Fanatical Prospecting is one of the most read and recommended books in the sales world.
Its author, Jeb Blount is an international consultant and speaker, and has a brutal sales background.
The premise of his book is simple:
Many sales gurus promise success, expensive tickets and cars if you follow their method. But they lie to you.
There is no foolproof method for anyone to succeed with sales, but if there were one, one of its central parts would be prospecting.
And that is what its 304 pages focus on: Fanatical Prospecting: how to take your prospecting to the next level.
The starting point of Fanatical Prospecting
Sales gurus say that selling is easy (only if you follow their method, of course), and they say this because pretending something is easy is one of the best marketing hooks there is.
The reality is different and has more to do with what Seth Godin says in one of his best articles, there are no shortcuts:
If a supposed shortcut really worked it would become the market standard and no longer a shortcut.
Therefore, pursuing a shortcut or the latest sales automation (or any other discipline) is often a waste of time. Instead, focus on improving and consolidating the techniques that have been in use all your life in the industry.
And the most established technique in the world of sales is prospecting.
Why do you need to prospect?
The priority of any salesperson should be to keep their funnel full, which is why some of the best salespeople spend up to 80% of their day on this task.
There are three laws on which this statement is based:
- The universal law of necessity
- The 30-day rule
- The Law of Replacement
The universal law of necessity
The more you need something, the less likely you are to get it.
It does not fail.
Necessity clouds your judgment and you make worse decisions. Plus, prospects often have a gift for sniffing out despair.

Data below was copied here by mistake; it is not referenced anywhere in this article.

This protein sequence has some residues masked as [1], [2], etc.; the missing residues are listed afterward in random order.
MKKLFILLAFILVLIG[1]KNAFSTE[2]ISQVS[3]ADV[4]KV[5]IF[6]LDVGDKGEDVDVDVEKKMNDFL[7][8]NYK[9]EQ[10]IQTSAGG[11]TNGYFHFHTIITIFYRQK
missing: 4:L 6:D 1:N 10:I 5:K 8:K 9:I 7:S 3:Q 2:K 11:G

The best way to avoid seeing yourself in need of leads is the following rule.
The 30-day rule.
This rule says that all deals you close in the next 90 days depend on the prospecting you do in the previous 30 days.
So, as tempting as it is to focus on closing deals and moving on from prospecting, he thinks he is bread for today and hunger for tomorrow.
The Law of Replacement.
Imagine that you have 40 prospects for this month and that, on average, you close a sale with 1 in 10.
Imagine also that you have a good start of the week and you close a deal with the first one you call. That leaves you 39 possible deals at the funnel, right?
Nothing of the sort. For sure that leaves you only 30 possible deals in the funnel, because your statistics say that the next 9 contacts are going to come to nothing.
So to replace that lead you will need 10 new leads, not 1.
If you have already convinced yourself that you need to prospect, how should you do it?
In his book, Jeb says that he usually starts his lectures with a joke.
“How do you make a commercial stop working? – Easy, you put a phone in front of him.”
The joke hides a truth like a temple: nobody likes telephone prospecting.
Prospecting is no fun at all: it basically consists of getting in touch with people who do not expect you to get in touch with them.
Therefore, it often causes annoyance and rejection at the other end of the phone.
However, telephone prospecting works, and it also works much better than its alternatives:
The response rate per phone contact is much better than email and is light years away from the rate on social networks.
There are three reasons for this:
- People are more connected and aware of our phones than our emails.